Adventures in Dining
The Red Onion Family-Friendly Diner May Give Stalwarts a Run for the Money
There’s something about the promise of a milkshake and a steamy basket of deep-fried finger food that makes the all-American diner an attractive option to kids. We had only walked past The Red Onion once or twice when my 10-year-old, Maya, asked if we could try it. Visions of root beer floats and grilled cheese sandwiches surely danced in her head as she spied the open, well-lit interior, with metal accents throughout and stools lined up at the window and the counter for front-row views of sidewalk traffic and cooks flipping patties at the griddle.
On Park Street and San Antonio Avenue in Alameda, The Red Onion competes with several nearby eateries offering similar food choices, from relative newcomers Scolari’s Good Eats and Burgermeister to time-tested Ole’s Waffle Shop and Jim’s Coffee Shop.
The first time my husband and I tried the new Alameda diner was during school hours, so Maya has yet to sample the restaurant’s rendition of her comfort-food favorites. We did, however, bring the baby, and were pleasantly surprised to find a handful of other parents accompanied by their infants and toddlers. It’s always reassuring to know we will not be the only ones unleashing a trail of cereal puffs on the floor or shaking rattles and finger puppets to keep potential meltdowns at bay. The Red Onion’s patronage — from those customers who brave the chaos of eating out with little ones unable to sit up on their own or use a spoon without spilling half its
contents — is a definite plus.
It was bustling but not overcrowded for the weekday lunch hour. A spacious floor plan and smooth cement floors make for easy stroller access. Most of the seating consists of standard tables, though there is one booth available for a large party. With my older child in mind, I made a mental note of the kids’ meals — corn dogs, “chix” strips or spaghetti for $5.59 — each accompanied by half a grilled cheese sandwich and a soda.
One pitfall with diners is they don’t tend to serve the healthiest food options. In general, The Red Onion is no exception, though the burgers are made with Niman Ranch beef and the soda in the kid’s meal can be replaced with juice — for a fee hike. Another option is to order a peanut butter and jelly sandwich with bananas from the breakfast menu. Get creative and substitute a bowl of strawberries (also on the breakfast menu) for the fries.
Speaking of breakfast, The Red Onion serves the most important meal of the day until 3:30 p.m. Choices include a variety of omelets, cinnamon French toast, dollar-sized pancakes or the likes of a pancake feast that also incorporates eggs, bacon, sausage and home fries. We definitely spied plates covered with waffles during the lunch hour. As someone who is no stranger to craving pancakes at any hour, I was tempted to go that route, but went for a burger instead.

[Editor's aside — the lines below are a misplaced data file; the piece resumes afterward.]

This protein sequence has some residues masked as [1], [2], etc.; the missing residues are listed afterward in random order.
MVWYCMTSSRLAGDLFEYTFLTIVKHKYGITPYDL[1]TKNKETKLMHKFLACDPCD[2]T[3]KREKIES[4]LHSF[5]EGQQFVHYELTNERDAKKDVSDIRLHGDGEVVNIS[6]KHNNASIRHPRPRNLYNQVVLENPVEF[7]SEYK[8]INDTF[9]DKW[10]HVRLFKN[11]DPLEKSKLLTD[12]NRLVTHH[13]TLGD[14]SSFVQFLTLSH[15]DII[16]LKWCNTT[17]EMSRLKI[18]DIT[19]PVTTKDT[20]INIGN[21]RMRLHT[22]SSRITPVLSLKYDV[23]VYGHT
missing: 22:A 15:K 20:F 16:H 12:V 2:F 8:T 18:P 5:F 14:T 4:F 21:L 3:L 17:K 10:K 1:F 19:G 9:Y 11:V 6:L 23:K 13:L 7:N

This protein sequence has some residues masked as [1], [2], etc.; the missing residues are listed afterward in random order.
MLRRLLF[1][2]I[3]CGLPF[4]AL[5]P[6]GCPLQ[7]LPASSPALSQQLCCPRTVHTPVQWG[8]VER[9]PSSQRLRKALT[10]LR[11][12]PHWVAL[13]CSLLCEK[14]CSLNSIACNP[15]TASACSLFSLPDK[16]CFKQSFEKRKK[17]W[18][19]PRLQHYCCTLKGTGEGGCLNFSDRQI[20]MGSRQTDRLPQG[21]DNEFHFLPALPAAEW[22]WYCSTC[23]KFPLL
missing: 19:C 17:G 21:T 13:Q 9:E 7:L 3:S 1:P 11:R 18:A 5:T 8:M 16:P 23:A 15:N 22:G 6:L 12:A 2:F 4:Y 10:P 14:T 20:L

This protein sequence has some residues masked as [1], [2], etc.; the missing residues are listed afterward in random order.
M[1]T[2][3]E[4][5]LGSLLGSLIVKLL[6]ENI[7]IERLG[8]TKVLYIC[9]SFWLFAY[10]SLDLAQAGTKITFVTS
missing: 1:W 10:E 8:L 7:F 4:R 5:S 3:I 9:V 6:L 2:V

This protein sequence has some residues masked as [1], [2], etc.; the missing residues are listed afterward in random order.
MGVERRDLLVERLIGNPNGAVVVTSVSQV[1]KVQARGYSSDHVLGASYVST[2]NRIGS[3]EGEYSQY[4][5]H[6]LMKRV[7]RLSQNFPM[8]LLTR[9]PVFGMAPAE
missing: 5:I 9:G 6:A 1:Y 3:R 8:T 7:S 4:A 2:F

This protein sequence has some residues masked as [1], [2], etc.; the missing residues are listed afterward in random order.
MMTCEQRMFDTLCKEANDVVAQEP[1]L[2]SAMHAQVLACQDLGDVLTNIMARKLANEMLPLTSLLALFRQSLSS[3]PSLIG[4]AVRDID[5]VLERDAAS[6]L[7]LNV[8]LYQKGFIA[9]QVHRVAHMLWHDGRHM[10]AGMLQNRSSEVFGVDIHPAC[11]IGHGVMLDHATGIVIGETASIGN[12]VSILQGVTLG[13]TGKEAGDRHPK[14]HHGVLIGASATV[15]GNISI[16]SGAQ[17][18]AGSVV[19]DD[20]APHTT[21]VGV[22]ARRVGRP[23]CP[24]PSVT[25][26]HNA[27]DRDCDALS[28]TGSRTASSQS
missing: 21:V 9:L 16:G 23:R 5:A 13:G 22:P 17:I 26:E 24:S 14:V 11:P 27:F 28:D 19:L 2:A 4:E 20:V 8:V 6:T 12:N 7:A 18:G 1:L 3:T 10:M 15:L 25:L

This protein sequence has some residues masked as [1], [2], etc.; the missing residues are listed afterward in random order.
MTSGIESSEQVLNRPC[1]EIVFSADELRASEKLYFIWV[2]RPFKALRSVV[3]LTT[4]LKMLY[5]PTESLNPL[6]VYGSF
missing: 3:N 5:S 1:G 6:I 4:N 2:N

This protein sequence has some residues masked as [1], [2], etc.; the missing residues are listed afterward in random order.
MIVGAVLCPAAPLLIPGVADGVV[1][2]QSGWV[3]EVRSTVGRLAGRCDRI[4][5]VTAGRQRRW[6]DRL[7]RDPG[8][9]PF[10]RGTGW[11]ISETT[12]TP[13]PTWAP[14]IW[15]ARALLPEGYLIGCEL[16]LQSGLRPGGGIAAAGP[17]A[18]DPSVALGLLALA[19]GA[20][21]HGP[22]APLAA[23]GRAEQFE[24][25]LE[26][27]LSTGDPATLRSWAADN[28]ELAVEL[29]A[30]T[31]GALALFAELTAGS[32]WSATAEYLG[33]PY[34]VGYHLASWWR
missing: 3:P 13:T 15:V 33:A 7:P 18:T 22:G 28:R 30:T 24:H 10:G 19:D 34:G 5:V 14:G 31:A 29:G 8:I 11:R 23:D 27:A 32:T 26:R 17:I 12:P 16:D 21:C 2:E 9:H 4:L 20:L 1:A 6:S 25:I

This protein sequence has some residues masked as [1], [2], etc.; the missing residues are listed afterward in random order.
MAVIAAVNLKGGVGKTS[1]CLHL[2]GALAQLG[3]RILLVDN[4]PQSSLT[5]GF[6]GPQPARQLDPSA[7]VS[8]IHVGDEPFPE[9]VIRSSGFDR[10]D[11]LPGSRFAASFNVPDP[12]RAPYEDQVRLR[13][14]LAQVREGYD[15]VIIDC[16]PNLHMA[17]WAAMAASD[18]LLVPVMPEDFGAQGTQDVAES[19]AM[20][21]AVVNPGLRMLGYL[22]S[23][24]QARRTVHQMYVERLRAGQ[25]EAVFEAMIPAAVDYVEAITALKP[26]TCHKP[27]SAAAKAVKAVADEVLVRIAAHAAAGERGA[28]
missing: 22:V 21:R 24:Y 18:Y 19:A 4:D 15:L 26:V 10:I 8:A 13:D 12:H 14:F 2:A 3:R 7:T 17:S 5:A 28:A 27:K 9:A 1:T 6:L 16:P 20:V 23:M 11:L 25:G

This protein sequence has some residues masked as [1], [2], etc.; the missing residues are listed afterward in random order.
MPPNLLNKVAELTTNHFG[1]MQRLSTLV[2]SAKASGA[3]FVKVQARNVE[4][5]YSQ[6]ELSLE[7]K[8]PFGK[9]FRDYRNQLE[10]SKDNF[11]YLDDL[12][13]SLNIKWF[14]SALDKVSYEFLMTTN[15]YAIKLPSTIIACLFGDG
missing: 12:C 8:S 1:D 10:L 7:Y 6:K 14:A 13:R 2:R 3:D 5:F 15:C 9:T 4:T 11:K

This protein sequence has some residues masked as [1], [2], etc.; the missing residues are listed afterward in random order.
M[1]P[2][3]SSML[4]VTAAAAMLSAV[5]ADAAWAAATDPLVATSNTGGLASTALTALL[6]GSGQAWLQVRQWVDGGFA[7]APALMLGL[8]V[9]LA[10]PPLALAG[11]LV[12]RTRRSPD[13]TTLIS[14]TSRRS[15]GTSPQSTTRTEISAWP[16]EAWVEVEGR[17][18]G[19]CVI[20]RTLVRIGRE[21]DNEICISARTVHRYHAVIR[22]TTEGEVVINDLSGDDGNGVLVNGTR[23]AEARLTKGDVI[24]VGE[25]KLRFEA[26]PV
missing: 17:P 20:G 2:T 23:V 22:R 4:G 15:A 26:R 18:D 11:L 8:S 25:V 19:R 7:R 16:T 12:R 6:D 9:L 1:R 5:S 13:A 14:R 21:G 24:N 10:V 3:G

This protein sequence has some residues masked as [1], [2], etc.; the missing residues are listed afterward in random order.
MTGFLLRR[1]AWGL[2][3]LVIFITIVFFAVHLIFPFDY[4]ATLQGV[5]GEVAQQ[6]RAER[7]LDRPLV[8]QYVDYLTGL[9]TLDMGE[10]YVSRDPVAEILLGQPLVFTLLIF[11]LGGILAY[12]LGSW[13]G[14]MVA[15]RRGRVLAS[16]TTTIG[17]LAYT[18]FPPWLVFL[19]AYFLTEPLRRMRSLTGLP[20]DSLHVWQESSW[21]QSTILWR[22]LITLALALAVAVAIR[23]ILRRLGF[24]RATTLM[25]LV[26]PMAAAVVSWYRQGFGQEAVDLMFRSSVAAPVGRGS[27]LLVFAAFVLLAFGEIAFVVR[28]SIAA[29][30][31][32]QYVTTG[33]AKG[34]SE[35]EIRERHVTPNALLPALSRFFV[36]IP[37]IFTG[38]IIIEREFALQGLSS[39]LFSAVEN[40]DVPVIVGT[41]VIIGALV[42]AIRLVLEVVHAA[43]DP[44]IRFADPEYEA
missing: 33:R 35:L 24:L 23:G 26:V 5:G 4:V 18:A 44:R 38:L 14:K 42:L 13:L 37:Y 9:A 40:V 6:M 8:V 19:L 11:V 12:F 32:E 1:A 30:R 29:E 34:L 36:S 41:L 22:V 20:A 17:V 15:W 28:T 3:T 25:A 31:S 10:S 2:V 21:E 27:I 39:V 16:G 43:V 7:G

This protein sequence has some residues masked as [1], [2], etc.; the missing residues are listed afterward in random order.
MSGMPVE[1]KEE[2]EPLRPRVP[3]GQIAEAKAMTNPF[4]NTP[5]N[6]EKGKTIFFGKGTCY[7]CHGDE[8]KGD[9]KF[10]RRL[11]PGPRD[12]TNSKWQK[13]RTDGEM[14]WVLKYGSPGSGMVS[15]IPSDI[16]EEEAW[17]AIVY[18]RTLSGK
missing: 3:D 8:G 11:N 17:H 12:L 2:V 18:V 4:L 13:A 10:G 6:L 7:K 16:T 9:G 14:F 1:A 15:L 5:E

If you’re looking for a traditional, made-to-order burger, The Red Onion is a safe choice. The ingredients are fresh and tasty. The portions are average. There are no fancy tricks and prices do seem comparatively lower. Basic hamburgers and cheeseburgers are a bargain at under $5.
You may have seen or been to The Red Onion elsewhere, because the restaurant is part of a small and longstanding Bay Area chain and, according to the Alameda employees, headed up by the same owner of sister restaurants in Pinole and Vallejo. The first, or Original Red Onion, opened in Pinole back in 1963. The pastries, displayed in glass cases up front by the register, are made fresh daily by a Red Onion pastry chef and shipped into the Island from one of the sister branches.
Overall, the service at Red Onion was predictably friendly. Our youthful server didn’t flinch as my 10-month-old endlessly babbled. For bigger portions and homemade waffles, I’d probably choose Ole’s, though, and the burgers at Scolari’s are more interesting. When in need of a diner food fix, I would return to The Red Onion for the convenient location with easier access to neighborhood parking, the excellent prices, and shorter lines — though the latter probably doesn’t come easy on weekends.
Heads Up, Parents
The Red Onion, 1222 Park St., Alameda, (510) 521-3288, open 7 a.m.–10 p.m. daily
• Highchairs and booster seats
• Easy stroller access
• Limited booth seating
• Straws available by request
• Diner food options such as beer-battered fish ’n chips and creative pizza sandwiches at low to moderate prices.
• No drawing materials or similar entertainment for young guests. However, I was informed that this would change to accommodate Alameda patrons.
• No changing table in the restroom.
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